A share agreement is a legally binding contract that defines the rights, obligations and responsibilities of shareholders in a company. 

Significance of shareholder agreement.

Why should there be a shareholder agreement? 

A shareholder agreement is important to avoid any potential conflicts. This shareholder agreement allows shareholders to either agree or disagree with matters involving shareholders in a company.

Shareholders’ agreements are also important to protect the shareholders’ rights, either majority or minority.

Shareholders also can get the company’s information following the terms in the shareholders agreement. 

Shareholders’ agreement vs Companies Act 2016.

Can shareholders agreement supersede the statutory requirements in the Companies Act 2016? 

The answer is no. The shareholders’ agreement cannot supersede the statutory requirements that have been stated in the Companies Act 2016. However, shareholders can mutually agree in the shareholders’ agreement to do things beyond what has been stated in the Companies Act 2016. 

‘I have breached the shareholder agreement. What should I do? 

If you have breached the shareholder agreement, but you have not breached the provisions of the Companies Act 2016, you can still be sued by the other party and/or the company and the other party can claim damages for your breach.Get legal advice from lawyers to know what must you do.

Is a shareholder agreement without a stamp valid?

Shareholder agreement becomes legally binding upon the signatures of all involved parties, even if it is not stamped.. However, this non -stamped shareholder agreement cannot be presented as evidence in court until it is properly stamped.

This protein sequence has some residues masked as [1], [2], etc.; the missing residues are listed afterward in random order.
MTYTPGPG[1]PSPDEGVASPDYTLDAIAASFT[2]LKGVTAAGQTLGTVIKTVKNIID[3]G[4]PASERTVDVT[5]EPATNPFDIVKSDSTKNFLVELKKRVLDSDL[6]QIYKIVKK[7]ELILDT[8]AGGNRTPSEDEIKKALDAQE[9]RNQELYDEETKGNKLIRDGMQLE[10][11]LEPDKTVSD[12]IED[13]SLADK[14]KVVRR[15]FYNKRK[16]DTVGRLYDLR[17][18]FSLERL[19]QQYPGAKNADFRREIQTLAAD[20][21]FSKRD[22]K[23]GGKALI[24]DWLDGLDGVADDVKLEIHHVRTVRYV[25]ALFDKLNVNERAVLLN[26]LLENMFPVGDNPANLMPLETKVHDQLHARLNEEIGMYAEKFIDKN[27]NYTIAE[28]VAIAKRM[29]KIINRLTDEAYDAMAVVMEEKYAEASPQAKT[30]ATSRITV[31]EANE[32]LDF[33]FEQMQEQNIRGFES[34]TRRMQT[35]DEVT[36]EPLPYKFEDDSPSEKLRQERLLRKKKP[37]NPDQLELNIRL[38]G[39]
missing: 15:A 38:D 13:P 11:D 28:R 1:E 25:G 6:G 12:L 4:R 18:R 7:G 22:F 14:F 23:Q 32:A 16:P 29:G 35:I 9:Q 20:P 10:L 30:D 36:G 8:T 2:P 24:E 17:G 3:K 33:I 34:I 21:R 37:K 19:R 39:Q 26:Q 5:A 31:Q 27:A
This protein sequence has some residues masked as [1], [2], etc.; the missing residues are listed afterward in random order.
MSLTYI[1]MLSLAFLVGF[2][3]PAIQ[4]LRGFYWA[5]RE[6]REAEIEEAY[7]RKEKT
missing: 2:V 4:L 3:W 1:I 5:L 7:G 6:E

Your business partner breached the shareholders’ agreement?

In the case of Hwa & Ors v Abdullah & Ors [2020] 9 MLJ 217, The first and the third plaintiffs had entered into a shareholders’ agreement with the first to fourth defendants to govern their relationship in a joint venture company. 

The sixth Defendant in this case is a company where the first to fourth defendants had transferred their shares to the sixth Defendant. The plaintiffs in the present case contended that the defendants had breached the shareholders’ agreement by disposing of a property held by a subsidiary of the company without the plaintiffs’ knowledge, allotting shares in the company as consideration for the purchase of the entire share capital of two other companies, causing a subsidiary of the company to engage in the dealing and offering of redeemable convertible preference shares of the sixth defendant without the plaintiffs’ knowledge, and transferring the shares in the company held by the first to  fourth defendants to the sixth defendant without the plaintiff’s consent and in breach of the rights of first refusal provided for under the shareholders’ agreement.  These breaches entitled the plaintiffs to enforce a buy-out clause contained in the shareholders’ agreement.

The court in this case allowed the Plaintiffs’ claim with costs. 

Do you need legal advice? 

Are you plagued by problems in your company? Need legal advice? Do you want to take the action to Court? Contact us to set up an appointment with our lawyers. Our lawyers are always ready to assist you.

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